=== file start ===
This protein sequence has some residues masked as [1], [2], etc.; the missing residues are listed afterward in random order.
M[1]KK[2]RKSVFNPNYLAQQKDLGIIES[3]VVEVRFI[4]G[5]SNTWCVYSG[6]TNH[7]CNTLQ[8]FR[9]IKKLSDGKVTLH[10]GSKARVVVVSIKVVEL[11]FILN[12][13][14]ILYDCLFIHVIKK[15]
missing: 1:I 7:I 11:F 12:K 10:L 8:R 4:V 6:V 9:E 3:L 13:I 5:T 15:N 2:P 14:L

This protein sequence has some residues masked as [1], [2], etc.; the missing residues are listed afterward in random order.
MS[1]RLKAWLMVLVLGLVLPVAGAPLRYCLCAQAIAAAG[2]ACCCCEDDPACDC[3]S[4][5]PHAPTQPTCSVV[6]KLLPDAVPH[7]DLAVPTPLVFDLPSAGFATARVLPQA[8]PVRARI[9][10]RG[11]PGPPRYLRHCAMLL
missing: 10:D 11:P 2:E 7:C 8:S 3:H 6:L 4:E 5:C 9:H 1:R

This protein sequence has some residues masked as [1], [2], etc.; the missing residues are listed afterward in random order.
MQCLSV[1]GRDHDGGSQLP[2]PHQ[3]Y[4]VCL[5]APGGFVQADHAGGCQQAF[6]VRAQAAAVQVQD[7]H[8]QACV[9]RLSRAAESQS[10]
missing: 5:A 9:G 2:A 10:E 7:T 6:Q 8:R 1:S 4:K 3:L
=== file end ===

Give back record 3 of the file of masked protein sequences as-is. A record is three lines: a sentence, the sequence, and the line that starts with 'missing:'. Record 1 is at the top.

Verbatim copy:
This protein sequence has some residues masked as [1], [2], etc.; the missing residues are listed afterward in random order.
MQCLSV[1]GRDHDGGSQLP[2]PHQ[3]Y[4]VCL[5]APGGFVQADHAGGCQQAF[6]VRAQAAAVQVQD[7]H[8]QACV[9]RLSRAAESQS[10]
missing: 5:A 9:G 2:A 10:E 7:T 6:Q 8:R 1:S 4:K 3:L